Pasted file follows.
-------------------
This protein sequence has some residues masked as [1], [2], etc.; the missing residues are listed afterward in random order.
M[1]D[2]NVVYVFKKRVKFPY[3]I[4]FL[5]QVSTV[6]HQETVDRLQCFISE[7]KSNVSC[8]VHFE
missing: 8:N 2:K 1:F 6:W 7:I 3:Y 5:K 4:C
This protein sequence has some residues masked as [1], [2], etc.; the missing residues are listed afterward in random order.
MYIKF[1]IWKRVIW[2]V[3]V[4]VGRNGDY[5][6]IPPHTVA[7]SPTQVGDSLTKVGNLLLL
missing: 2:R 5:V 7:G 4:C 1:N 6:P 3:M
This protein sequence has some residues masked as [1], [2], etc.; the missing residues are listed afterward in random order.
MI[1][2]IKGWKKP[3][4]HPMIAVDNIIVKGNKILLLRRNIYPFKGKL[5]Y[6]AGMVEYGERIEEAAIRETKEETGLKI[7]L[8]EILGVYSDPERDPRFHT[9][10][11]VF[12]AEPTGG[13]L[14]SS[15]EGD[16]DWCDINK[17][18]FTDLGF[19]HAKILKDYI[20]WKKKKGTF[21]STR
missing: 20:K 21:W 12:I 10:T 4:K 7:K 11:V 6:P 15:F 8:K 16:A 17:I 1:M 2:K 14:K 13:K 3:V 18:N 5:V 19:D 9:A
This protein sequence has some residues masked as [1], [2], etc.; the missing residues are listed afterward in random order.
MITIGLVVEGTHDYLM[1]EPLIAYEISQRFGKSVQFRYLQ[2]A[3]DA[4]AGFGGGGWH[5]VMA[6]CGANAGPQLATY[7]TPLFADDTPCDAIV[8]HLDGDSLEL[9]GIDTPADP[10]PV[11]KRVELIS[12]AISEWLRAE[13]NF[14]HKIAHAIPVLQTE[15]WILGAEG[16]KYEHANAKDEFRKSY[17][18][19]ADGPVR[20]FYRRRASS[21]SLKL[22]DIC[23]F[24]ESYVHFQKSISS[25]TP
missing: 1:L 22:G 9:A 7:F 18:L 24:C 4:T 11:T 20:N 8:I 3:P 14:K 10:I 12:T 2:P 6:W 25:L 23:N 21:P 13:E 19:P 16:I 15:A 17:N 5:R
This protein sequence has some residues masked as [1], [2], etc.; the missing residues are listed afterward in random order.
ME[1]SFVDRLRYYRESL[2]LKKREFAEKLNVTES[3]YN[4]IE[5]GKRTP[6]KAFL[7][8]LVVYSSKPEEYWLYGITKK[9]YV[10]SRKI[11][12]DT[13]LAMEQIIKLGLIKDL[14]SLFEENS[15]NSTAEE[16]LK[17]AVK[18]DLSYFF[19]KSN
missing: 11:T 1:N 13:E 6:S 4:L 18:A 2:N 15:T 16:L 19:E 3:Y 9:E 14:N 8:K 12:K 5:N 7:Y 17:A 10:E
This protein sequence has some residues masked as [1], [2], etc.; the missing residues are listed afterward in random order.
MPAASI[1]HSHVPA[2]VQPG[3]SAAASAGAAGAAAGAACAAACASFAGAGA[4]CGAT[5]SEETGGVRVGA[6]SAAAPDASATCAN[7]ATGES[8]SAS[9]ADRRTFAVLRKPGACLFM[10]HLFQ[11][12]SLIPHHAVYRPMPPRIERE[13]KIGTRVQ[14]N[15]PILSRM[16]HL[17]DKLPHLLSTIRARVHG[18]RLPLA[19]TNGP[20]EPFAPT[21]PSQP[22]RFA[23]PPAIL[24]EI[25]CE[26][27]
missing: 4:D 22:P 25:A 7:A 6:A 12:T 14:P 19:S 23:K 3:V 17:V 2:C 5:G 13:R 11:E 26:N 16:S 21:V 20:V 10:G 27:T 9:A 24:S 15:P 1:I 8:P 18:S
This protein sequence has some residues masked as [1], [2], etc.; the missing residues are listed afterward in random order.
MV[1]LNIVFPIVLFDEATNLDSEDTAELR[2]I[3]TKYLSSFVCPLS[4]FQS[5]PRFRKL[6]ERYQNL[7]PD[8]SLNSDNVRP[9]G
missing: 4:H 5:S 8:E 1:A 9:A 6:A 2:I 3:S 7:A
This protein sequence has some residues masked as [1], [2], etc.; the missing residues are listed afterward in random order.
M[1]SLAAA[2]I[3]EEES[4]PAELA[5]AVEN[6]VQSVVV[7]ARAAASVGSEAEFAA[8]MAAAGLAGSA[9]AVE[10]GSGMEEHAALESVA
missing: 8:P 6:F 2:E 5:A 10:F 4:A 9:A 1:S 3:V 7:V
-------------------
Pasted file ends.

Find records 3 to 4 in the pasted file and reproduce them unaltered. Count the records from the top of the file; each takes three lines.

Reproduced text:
This protein sequence has some residues masked as [1], [2], etc.; the missing residues are listed afterward in random order.
MI[1][2]IKGWKKP[3][4]HPMIAVDNIIVKGNKILLLRRNIYPFKGKL[5]Y[6]AGMVEYGERIEEAAIRETKEETGLKI[7]L[8]EILGVYSDPERDPRFHT[9][10][11]VF[12]AEPTGG[13]L[14]SS[15]EGD[16]DWCDINK[17][18]FTDLGF[19]HAKILKDYI[20]WKKKKGTF[21]STR
missing: 20:K 21:W 12:I 10:T 4:K 7:K 11:V 6:P 15:F 8:K 16:A 17:I 1:M 2:K 14:K 13:K 3:V 18:N 5:V 19:D 9:A
This protein sequence has some residues masked as [1], [2], etc.; the missing residues are listed afterward in random order.
MITIGLVVEGTHDYLM[1]EPLIAYEISQRFGKSVQFRYLQ[2]A[3]DA[4]AGFGGGGWH[5]VMA[6]CGANAGPQLATY[7]TPLFADDTPCDAIV[8]HLDGDSLEL[9]GIDTPADP[10]PV[11]KRVELIS[12]AISEWLRAE[13]NF[14]HKIAHAIPVLQTE[15]WILGAEG[16]KYEHANAKDEFRKSY[17][18][19]ADGPVR[20]FYRRRASS[21]SLKL[22]DIC[23]F[24]ESYVHFQKSISS[25]TP
missing: 1:L 22:G 9:A 7:F 18:L 24:C 4:T 11:T 20:N 8:I 3:P 14:K 10:I 12:T 2:P 6:W 25:L 23:N 21:P 13:E 19:P 16:I 15:A 17:N 5:R